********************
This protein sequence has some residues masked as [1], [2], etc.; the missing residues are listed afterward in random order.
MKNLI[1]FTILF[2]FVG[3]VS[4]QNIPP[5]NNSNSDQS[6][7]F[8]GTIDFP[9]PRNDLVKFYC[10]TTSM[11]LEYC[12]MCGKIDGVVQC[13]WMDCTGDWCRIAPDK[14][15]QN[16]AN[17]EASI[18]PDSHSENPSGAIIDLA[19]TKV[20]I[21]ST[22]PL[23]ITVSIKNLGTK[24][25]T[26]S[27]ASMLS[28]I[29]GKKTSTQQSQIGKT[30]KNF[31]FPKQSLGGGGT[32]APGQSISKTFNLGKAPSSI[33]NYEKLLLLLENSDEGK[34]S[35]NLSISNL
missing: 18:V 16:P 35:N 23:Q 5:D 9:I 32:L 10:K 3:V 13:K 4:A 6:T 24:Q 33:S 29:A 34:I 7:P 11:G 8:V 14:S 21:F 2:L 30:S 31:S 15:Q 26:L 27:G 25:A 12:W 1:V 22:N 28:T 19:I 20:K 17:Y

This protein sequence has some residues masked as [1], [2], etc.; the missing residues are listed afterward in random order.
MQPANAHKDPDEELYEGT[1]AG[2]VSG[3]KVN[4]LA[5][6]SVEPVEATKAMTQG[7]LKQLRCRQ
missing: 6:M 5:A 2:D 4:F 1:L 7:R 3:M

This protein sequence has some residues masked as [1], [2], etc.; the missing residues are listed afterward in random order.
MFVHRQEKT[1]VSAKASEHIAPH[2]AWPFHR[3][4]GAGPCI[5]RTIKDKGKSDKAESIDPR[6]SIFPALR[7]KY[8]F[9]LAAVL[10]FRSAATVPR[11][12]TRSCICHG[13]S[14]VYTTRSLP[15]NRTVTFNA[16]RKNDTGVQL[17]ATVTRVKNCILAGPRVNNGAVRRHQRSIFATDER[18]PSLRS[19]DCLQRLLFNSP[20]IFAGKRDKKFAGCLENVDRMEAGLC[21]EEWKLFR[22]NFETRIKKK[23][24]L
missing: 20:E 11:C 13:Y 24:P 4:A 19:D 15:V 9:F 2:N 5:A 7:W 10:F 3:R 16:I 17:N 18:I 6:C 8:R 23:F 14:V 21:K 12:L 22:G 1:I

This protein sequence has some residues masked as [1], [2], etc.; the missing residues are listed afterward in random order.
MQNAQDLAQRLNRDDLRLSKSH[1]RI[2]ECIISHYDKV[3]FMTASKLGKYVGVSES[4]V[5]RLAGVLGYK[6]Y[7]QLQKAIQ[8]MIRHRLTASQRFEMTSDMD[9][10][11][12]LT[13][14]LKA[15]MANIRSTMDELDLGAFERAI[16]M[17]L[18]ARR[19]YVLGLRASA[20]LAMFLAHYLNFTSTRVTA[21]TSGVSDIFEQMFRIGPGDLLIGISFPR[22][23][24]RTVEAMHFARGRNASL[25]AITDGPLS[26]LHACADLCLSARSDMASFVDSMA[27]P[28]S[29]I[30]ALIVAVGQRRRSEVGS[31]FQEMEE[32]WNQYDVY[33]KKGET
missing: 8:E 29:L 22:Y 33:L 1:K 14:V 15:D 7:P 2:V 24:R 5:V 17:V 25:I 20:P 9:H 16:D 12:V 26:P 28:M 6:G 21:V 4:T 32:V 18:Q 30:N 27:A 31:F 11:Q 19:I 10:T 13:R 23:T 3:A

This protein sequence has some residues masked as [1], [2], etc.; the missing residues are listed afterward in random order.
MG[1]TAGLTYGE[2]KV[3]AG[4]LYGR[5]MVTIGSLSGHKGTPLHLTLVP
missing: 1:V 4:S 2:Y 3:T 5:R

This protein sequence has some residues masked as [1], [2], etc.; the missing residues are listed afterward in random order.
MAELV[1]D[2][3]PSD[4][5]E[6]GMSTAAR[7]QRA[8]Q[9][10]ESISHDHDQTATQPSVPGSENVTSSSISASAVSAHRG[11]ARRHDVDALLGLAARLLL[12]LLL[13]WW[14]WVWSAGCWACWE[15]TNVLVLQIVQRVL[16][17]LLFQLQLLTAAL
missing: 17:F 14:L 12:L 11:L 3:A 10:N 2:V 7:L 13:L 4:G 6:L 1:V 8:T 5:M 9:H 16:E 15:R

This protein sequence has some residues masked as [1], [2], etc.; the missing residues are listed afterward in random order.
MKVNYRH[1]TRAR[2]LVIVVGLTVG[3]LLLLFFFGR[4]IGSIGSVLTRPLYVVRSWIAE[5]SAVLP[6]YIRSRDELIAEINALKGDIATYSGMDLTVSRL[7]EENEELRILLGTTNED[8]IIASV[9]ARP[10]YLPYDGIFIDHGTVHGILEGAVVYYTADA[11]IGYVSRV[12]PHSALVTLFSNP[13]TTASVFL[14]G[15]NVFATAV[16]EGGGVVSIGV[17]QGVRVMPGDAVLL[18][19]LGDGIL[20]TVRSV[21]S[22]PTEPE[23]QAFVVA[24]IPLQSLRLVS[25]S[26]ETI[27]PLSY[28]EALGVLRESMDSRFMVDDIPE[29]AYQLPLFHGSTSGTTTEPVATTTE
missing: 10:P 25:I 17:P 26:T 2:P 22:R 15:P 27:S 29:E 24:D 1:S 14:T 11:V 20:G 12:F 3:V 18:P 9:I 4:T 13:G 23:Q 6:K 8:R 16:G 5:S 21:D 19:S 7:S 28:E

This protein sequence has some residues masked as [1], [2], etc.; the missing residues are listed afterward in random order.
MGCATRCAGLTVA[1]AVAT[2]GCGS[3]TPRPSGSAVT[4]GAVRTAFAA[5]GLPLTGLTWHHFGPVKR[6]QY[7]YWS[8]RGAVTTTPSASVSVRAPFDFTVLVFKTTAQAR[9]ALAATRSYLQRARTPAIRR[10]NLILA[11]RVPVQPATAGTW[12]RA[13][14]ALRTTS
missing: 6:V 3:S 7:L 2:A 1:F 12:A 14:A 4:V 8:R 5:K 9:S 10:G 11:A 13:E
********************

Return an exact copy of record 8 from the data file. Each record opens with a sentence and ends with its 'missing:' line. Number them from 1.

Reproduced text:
This protein sequence has some residues masked as [1], [2], etc.; the missing residues are listed afterward in random order.
MGCATRCAGLTVA[1]AVAT[2]GCGS[3]TPRPSGSAVT[4]GAVRTAFAA[5]GLPLTGLTWHHFGPVKR[6]QY[7]YWS[8]RGAVTTTPSASVSVRAPFDFTVLVFKTTAQAR[9]ALAATRSYLQRARTPAIRR[10]NLILA[11]RVPVQPATAGTW[12]RA[13][14]ALRTTS
missing: 6:V 3:S 7:L 2:A 1:F 12:A 14:A 4:V 8:R 5:K 9:S 10:G 11:A 13:E